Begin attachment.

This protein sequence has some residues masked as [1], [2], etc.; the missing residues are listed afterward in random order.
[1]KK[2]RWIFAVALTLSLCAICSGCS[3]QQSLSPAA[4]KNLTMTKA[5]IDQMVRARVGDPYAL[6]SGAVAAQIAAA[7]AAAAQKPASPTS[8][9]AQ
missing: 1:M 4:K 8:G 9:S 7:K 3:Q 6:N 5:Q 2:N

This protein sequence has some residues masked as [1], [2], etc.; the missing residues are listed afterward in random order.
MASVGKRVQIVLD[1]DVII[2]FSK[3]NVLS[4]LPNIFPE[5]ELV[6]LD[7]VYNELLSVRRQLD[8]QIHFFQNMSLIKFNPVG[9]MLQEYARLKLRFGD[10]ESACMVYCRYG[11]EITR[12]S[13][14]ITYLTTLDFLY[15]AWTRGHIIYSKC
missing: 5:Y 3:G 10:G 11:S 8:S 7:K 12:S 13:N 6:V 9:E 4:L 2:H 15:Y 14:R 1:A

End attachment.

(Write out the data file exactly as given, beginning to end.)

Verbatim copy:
This protein sequence has some residues masked as [1], [2], etc.; the missing residues are listed afterward in random order.
[1]KK[2]RWIFAVALTLSLCAICSGCS[3]QQSLSPAA[4]KNLTMTKA[5]IDQMVRARVGDPYAL[6]SGAVAAQIAAA[7]AAAAQKPASPTS[8][9]AQ
missing: 1:M 4:K 8:G 9:S 7:K 3:Q 6:N 5:Q 2:N

This protein sequence has some residues masked as [1], [2], etc.; the missing residues are listed afterward in random order.
MASVGKRVQIVLD[1]DVII[2]FSK[3]NVLS[4]LPNIFPE[5]ELV[6]LD[7]VYNELLSVRRQLD[8]QIHFFQNMSLIKFNPVG[9]MLQEYARLKLRFGD[10]ESACMVYCRYG[11]EITR[12]S[13][14]ITYLTTLDFLY[15]AWTRGHIIYSKC
missing: 5:Y 3:G 10:G 11:S 8:S 7:K 12:S 13:N 6:V 9:E 4:L 2:H 15:Y 14:R 1:A